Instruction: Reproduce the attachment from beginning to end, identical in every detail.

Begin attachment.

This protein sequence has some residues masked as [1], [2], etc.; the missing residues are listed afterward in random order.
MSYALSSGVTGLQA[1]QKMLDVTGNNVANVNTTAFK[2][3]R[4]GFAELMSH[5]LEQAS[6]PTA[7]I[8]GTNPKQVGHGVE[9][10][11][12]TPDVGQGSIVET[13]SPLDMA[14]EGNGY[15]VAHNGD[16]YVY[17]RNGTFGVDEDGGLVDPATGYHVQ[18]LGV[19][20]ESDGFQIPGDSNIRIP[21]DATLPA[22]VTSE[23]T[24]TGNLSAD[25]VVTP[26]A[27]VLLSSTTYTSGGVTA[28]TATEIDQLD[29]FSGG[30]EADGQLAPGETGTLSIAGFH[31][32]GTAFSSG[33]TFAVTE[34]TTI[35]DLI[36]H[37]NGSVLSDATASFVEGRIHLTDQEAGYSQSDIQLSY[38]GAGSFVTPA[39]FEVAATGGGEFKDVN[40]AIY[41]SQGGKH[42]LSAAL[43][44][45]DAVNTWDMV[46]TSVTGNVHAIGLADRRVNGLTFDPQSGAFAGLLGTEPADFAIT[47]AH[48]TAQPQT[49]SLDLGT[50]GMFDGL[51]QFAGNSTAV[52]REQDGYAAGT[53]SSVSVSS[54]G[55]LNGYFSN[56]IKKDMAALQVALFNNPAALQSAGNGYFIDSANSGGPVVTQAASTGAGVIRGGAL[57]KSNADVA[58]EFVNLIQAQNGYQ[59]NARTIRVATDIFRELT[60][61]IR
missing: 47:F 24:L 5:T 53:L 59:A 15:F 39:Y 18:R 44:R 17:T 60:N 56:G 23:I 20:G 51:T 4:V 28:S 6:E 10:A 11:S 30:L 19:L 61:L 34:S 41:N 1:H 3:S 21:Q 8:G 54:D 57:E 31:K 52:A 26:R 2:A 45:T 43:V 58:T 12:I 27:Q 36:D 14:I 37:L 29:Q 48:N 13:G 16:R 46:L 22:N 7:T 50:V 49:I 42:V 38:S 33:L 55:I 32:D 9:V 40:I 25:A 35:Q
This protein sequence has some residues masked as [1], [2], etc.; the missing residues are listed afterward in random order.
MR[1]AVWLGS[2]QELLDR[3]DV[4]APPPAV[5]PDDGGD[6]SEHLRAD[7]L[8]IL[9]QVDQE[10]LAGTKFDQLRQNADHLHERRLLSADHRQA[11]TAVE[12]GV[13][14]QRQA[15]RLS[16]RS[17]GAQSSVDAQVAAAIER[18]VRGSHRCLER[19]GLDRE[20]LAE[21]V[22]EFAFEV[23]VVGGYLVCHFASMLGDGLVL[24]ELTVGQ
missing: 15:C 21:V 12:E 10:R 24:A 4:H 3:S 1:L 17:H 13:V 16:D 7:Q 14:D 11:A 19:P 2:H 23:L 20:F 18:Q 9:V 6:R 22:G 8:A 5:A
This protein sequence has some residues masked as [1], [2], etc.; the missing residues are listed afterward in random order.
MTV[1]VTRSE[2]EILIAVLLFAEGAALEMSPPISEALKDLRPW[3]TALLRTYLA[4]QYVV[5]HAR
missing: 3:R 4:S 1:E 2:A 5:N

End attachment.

This protein sequence has some residues masked as [1], [2], etc.; the missing residues are listed afterward in random order.
MSYALSSGVTGLQA[1]QKMLDVTGNNVANVNTTAFK[2][3]R[4]GFAELMSH[5]LEQAS[6]PTA[7]I[8]GTNPKQVGHGVE[9][10][11][12]TPDVGQGSIVET[13]SPLDMA[14]EGNGY[15]VAHNGD[16]YVY[17]RNGTFGVDEDGGLVDPATGYHVQ[18]LGV[19][20]ESDGFQIPGDSNIRIP[21]DATLPA[22]VTSE[23]T[24]TGNLSAD[25]VVTP[26]A[27]VLLSSTTYTSGGVTA[28]TATEIDQLD[29]FSGG[30]EADGQLAPGETGTLSIAGFH[31][32]GTAFSSG[33]TFAVTE[34]TTI[35]DLI[36]H[37]NGSVLSDATASFVEGRIHLTDQEAGYSQSDIQLSY[38]GAGSFVTPA[39]FEVAATGGGEFKDVN[40]AIY[41]SQGGKH[42]LSAAL[43][44][45]DAVNTWDMV[46]TSVTGNVHAIGLADRRVNGLTFDPQSGAFAGLLGTEPADFAIT[47]AH[48]TAQPQT[49]SLDLGT[50]GMFDGL[51]QFAGNSTAV[52]REQDGYAAGT[53]SSVSVSS[54]G[55]LNGYFSN[56]IKKDMAALQVALFNNPAALQSAGNGYFIDSANSGGPVVTQAASTGAGVIRGGAL[57]KSNADVA[58]EFVNLIQAQNGYQ[59]NARTIRVATDIFRELT[60][61]IR
missing: 47:F 24:L 5:T 53:L 59:A 15:F 39:Y 18:R 44:R 17:T 60:N 56:G 23:I 20:G 51:T 4:V 28:S 6:E 10:A 11:S 30:L 19:L 61:L 34:S 41:N 1:H 3:S 21:Q 8:G 54:D 57:E 31:K 52:A 26:R 2:A 45:T 43:V 58:T 12:I 27:Q 36:D 14:I 37:L 29:Q 48:N 13:G 16:R 46:L 22:N 7:T 50:V 49:I 42:V 38:S 33:L 55:I 32:D 9:V 40:I 25:A 35:Q
This protein sequence has some residues masked as [1], [2], etc.; the missing residues are listed afterward in random order.
MR[1]AVWLGS[2]QELLDR[3]DV[4]APPPAV[5]PDDGGD[6]SEHLRAD[7]L[8]IL[9]QVDQE[10]LAGTKFDQLRQNADHLHERRLLSADHRQA[11]TAVE[12]GV[13][14]QRQA[15]RLS[16]RS[17]GAQSSVDAQVAAAIER[18]VRGSHRCLER[19]GLDRE[20]LAE[21]V[22]EFAFEV[23]VVGGYLVCHFASMLGDGLVL[24]ELTVGQ
missing: 15:C 21:V 12:E 10:R 24:A 4:H 3:S 1:L 17:H 13:V 16:D 7:Q 14:D 11:A 19:P 2:H 23:L 20:F 18:Q 9:V 6:R 22:G 8:A 5:A
This protein sequence has some residues masked as [1], [2], etc.; the missing residues are listed afterward in random order.
MTV[1]VTRSE[2]EILIAVLLFAEGAALEMSPPISEALKDLRPW[3]TALLRTYLA[4]QYVV[5]HAR
missing: 3:R 4:S 1:E 2:A 5:N